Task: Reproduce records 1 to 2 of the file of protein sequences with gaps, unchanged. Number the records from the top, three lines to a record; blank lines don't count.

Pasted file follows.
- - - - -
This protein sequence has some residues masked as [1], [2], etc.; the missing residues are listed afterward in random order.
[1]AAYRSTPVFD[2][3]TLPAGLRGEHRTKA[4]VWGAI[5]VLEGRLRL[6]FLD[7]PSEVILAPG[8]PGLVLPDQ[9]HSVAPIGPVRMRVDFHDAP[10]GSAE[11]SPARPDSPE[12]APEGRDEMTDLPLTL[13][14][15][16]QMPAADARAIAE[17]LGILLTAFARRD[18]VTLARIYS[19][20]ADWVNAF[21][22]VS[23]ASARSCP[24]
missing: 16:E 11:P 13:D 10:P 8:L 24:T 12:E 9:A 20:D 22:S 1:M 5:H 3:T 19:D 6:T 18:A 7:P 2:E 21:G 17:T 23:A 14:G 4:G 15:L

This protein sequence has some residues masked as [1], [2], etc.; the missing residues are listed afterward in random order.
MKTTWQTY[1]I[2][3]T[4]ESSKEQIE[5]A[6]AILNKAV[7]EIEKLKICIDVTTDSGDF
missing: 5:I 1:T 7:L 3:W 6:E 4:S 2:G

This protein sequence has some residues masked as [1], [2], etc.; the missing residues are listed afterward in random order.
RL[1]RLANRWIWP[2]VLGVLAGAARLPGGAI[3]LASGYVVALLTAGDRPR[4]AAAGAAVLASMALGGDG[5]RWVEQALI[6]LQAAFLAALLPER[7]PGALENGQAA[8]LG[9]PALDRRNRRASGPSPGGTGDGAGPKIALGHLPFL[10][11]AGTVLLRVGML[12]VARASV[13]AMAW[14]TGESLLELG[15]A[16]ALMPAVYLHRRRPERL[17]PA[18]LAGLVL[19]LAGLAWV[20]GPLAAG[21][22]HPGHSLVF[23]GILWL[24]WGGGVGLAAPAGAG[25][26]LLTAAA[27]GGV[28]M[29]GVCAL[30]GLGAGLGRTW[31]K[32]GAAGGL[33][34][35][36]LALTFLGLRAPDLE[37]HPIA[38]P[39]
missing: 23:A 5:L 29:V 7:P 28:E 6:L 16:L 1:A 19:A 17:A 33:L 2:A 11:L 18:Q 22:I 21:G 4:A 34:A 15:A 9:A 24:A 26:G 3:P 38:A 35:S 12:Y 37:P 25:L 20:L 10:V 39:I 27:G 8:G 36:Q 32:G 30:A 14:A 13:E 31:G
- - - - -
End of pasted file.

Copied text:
This protein sequence has some residues masked as [1], [2], etc.; the missing residues are listed afterward in random order.
[1]AAYRSTPVFD[2][3]TLPAGLRGEHRTKA[4]VWGAI[5]VLEGRLRL[6]FLD[7]PSEVILAPG[8]PGLVLPDQ[9]HSVAPIGPVRMRVDFHDAP[10]GSAE[11]SPARPDSPE[12]APEGRDEMTDLPLTL[13][14][15][16]QMPAADARAIAE[17]LGILLTAFARRD[18]VTLARIYS[19][20]ADWVNAF[21][22]VS[23]ASARSCP[24]
missing: 16:E 11:P 13:D 10:P 8:L 24:T 12:E 9:A 20:D 22:S 1:M 5:H 3:T 19:D 6:T 18:A 7:P 2:E 21:G 17:T 23:A 14:G 4:G 15:L

This protein sequence has some residues masked as [1], [2], etc.; the missing residues are listed afterward in random order.
MKTTWQTY[1]I[2][3]T[4]ESSKEQIE[5]A[6]AILNKAV[7]EIEKLKICIDVTTDSGDF
missing: 5:I 1:T 7:L 3:W 6:E 4:S 2:G